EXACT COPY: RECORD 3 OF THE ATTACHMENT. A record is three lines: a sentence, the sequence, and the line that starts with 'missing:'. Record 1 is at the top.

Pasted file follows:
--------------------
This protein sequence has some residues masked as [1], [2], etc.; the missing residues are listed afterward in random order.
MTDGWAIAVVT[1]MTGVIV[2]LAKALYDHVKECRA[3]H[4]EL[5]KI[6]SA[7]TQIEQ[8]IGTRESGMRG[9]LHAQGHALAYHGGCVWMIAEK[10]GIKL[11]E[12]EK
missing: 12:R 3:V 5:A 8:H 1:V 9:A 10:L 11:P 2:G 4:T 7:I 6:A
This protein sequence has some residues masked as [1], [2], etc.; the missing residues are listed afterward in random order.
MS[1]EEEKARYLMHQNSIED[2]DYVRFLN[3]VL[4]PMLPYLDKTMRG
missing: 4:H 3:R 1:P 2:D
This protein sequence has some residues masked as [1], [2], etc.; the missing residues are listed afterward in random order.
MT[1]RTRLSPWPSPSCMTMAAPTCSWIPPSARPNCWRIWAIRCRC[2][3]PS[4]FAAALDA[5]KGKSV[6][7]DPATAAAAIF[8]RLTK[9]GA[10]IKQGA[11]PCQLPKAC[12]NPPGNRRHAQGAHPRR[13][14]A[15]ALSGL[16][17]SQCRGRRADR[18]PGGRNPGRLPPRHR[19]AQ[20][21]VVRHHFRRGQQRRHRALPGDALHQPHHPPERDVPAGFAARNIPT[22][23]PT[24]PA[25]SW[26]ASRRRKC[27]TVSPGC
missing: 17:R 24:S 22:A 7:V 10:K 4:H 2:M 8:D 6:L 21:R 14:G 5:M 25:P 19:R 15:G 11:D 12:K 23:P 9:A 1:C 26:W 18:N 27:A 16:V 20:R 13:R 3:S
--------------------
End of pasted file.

This protein sequence has some residues masked as [1], [2], etc.; the missing residues are listed afterward in random order.
MT[1]RTRLSPWPSPSCMTMAAPTCSWIPPSARPNCWRIWAIRCRC[2][3]PS[4]FAAALDA[5]KGKSV[6][7]DPATAAAAIF[8]RLTK[9]GA[10]IKQGA[11]PCQLPKAC[12]NPPGNRRHAQGAHPRR[13][14]A[15]ALSGL[16][17]SQCRGRRADR[18]PGGRNPGRLPPRHR[19]AQ[20][21]VVRHHFRRGQQRRHRALPGDALHQPHHPPERDVPAGFAARNIPT[22][23]PT[24]PA[25]SW[26]ASRRRKC[27]TVSPGC
missing: 17:R 24:S 22:A 7:V 10:K 4:H 2:M 8:D 6:L 21:R 14:G 5:M 25:P 19:R 15:G 11:D 12:K 23:P 9:A 1:C 26:W 18:N 27:A 16:V 20:R 13:R 3:S